Friendly President Doesn’t Deter Dorgan
Democrats finally have a lock on power in Washington, and with it the authority to investigate, prosecute and subpoena.
So why is Sen. Byron Dorgan (D-N.D.), chairman of the Senate Democratic Policy Committee, continuing to use his unofficial panel to probe alleged abuses by military contractors working in Iraq, just as he did before President Barack Obama took office?
“There are still significant issues, and this continues work that I started a year ago. … I want to, obviously, pursue this to its conclusion,— Dorgan said. “My hope is, this will reflect change. There’s a lot of work to do.—
Last Wednesday, Dorgan held a hearing on whether U.S. military contractors performed shoddy electrical work on defense installations in Iraq, which resulted in the death of several troops by electrocution. Dorgan acknowledged that a Democratic Defense Department could face criticism as his panel’s inquiry moves forward but said he would not be dissuaded.
Dorgan said he has kept the relevant committee chairmen in the loop and that at least two of them expressed support for his panel’s investigation.
Armed Services Chairman Carl Levin (D-Mich.) said he has always supported the DPC hearings on alleged contractor abuses in Iraq. And Homeland Security and Governmental Affairs Chairman Joe Lieberman (ID-Conn.) said there’s enough of a need for investigating on this issue to go around.
“I’m happy that the Policy Committee gets into substantive matters,— Lieberman said. “There’s a lot for everybody to do.—
Both the Democratic and Republican Senate conferences have policy committees, which essentially act as a partisan arm of the leadership structure. The policy panels’ hearings are often used to score political points and those invited to testify are usually picked accordingly.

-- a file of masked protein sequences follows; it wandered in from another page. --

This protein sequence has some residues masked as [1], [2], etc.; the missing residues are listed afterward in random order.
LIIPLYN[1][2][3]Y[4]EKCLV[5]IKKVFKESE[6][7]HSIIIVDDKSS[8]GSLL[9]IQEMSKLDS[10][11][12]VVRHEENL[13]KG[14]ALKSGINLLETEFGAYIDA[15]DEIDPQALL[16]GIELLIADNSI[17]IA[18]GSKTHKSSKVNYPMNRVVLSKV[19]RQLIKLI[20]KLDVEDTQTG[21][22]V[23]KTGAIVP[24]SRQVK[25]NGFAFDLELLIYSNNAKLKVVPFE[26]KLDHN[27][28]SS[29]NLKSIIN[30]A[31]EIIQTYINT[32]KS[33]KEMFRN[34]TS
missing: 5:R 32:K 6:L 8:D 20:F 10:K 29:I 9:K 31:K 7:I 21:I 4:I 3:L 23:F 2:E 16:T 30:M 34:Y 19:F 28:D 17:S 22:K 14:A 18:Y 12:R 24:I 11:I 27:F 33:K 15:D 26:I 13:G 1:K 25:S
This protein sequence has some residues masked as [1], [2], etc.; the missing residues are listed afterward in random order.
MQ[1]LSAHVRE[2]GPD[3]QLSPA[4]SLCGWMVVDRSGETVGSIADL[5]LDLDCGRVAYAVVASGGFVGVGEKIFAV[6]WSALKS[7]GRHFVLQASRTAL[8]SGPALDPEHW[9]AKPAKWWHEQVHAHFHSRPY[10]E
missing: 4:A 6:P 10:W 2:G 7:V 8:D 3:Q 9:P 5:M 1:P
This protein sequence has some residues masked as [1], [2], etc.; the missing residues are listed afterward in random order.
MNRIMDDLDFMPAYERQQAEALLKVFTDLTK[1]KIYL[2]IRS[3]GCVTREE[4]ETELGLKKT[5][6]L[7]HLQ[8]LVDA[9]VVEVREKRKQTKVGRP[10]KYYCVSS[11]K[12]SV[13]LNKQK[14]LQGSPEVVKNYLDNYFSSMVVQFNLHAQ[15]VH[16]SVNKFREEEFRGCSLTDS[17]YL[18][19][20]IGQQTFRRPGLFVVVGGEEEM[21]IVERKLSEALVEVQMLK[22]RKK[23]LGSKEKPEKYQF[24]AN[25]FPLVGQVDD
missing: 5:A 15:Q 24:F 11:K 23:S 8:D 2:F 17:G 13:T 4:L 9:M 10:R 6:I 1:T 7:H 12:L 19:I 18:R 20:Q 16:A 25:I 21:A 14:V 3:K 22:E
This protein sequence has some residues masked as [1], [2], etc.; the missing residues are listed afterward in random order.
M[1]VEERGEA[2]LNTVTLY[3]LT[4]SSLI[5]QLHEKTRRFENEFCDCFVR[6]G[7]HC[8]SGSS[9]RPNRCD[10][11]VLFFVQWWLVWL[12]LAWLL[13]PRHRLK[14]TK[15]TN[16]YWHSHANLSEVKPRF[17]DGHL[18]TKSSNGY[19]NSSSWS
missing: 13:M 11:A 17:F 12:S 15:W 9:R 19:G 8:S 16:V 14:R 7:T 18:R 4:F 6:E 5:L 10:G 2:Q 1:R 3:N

In the Senate, the policy committees tend to be particularly useful for the minority party — or the majority when it does not also control the White House. The panels can serve as a vehicle for generating news coverage or bringing political pressure to bear outside of the official process, such as the presidential bully pulpit or a standing Congressional committee or subcommittee.
As Policy Committee chairman, Dorgan has a seat at the leadership table. But the veteran North Dakota Democrat has at times been viewed as the odd man out and periodically has latched onto issues that the rest of the Democratic leadership deemed distracting. Dorgan’s ongoing examination of military contracting abuses is not one of those issues.
Earlier this year, Democratic Conference leaders blessed Dorgan’s desire to keep the policy panel as an investigatory tool, and one focused generally on accountability issues. The feeling was that the panel could serve a politically useful role because the hearings are conducted by Democrats and framed around the Democratic perspective.
According to a senior Democratic Senate aide, Dorgan’s hearings can “highlight— important issues in a way that standing legislative committees cannot.
Sen. Claire McCaskill (D-Mo.), who got involved with the military contracting issue soon after arriving in the Senate in 2007, lent her support to Dorgan’s effort late last week.
McCaskill appeared to suggest that more needs to be done through official channels to uncover contracting abuses and to change the culture so that the problems cease. But she said Dorgan’s work is still important.
“The more we bring contracting problems to light, the better. This is something that Byron was banging on when [the Policy Committee] was the only place we had to really bring it to light, and I would be the last person who would say stop,— McCaskill said. “There are so many contracting problems, that it really doesn’t matter how many cooks we have in the kitchen, it’s going to help improve the meal.—